Research Shows Asset Management Has a ‘Genetic Defect.’ This Manager Says He Has a Cure.

A start-up has launched model portfolios to solve a long-standing problem in active management.

Illustration by II

Illustration by II

Research has shown that active managers produce persistent excess returns on their best ideas — but they squander these returns by relying on overly diversified portfolios. Now, a new start-up is purporting to have a solution to this long-running problem.

Melius Investments, founded by finance veteran Tim Mullaney, is betting that active management can be saved by using well-known artificial intelligence techniques that have improved results in everything from vaccine development to hurricane prediction.

Melius, a registered investment adviser, has developed a set of model investment portfolios and is pitching them to institutional investors, including pensions, and wealth managers as an alternative to both existing active and passive managers. The portfolios leverage a couple of recent innovations, including recent research published by the CFA Institute.

That research found that in active portfolios, alpha-generating investments get swamped by the mediocre ideas, called beta anchors, that are included by managers to reduce risk. Active managers are essentially using a blunt tool — diversification — for risk management, and sacrificing their edge by relying on it.

The start-up is also relying on machine learning techniques, called ensemble methods, that use the top insights of multiple portfolio managers, as opposed to the single-expert model that has long been used by active managers. Ensemble methods combine multiple predictive algorithms into one that is potentially more accurate.

The techniques preserve individual stock or bond pickers’ alpha and then protect investors from concentration risk by using multiple managers, Mullaney said, describing it as an alternative way to diversify portfolios.

Mullaney said the outdated risk tool now used by managers is causing over-diversification and poor returns. As a result, the industry is being restructured as investors abandon active and flood passive funds.

“You’re asking boxers to fight with one arm tied behind their backs when you have half of managers’ portfolios in assets that aren’t designed to generate alpha,” said Mullaney, who held executive roles at BNY Mellon and Post Advisory Group before going out on his own.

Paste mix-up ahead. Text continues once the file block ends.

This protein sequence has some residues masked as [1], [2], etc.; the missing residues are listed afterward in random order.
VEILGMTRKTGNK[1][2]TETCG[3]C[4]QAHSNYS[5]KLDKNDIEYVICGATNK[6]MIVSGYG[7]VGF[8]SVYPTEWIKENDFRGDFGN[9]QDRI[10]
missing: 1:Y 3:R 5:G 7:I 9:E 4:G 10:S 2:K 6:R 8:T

[II Deep Dive: It’s Active Management’s Time to Shine. Has It?]

Melius has used technology, called Ensemble Active Management from Turing Technology Associates, to develop multiple portfolios with different investment objectives. Mullaney has been running the portfolios for about a year to generate track records. Each Ensemble portfolio, which includes up to 50 stocks, uses the highest-conviction picks of 12 managers.

Although the time period is short, results have been positive. From May of 2019 until April 30, 2020, a large-cap blend model portfolio returned 10.7 percent net of fees, which is a net excess return over the benchmark of 6.5 percent. A small-cap blend portfolio returned 5.6 percent from June 10, 2019 to April 30, 2020 versus the benchmark’s return of -12.3 percent, amounting to an excess return of 17.9 percent for the ensemble portfolio.

The time period measured included one of the toughest periods ever for small-cap stocks. An Ensemble high-dividend portfolio lost 6.9 percent from June 24, 2019 to April 30, 2020 — but that was still better than the benchmark, which lost 8.8 percent.

“Big institutions hire several managers in each category, so they are familiar with value of using multiple experts. But each expert also brings the beta anchor with them,” Mullaney said. “If they asked each of them to bring their best 20 or 30 names, they would have done better. Some of these portfolios have 200 names in them. You can’t follow that many stocks.”

Investors have been increasingly exploring using concentrated managers, which are more likely to generate excess returns. But when a manager’s style is out of favor, investors can suffer from extreme price moves.

“Take the Janus 20 fund,” he said. “It did well for a while, but when that manager’s approach goes out of style, even if short term, what happens? The investors gets hurt, the consultant gets embarrassed, and the manager gets fired. So that’s why you don’t see highly concentrated portfolios.”

Even though traditional active asset managers have been losing out to passive for a decade or more, few firms are willing to restructure their portfolio management teams — paving the way for disrupters based on new technology.

“At the end of the day, no one would argue that the current generation of active management is failing in its mandate,” said Mullaney. “I would ask the doubters: then what do you do?”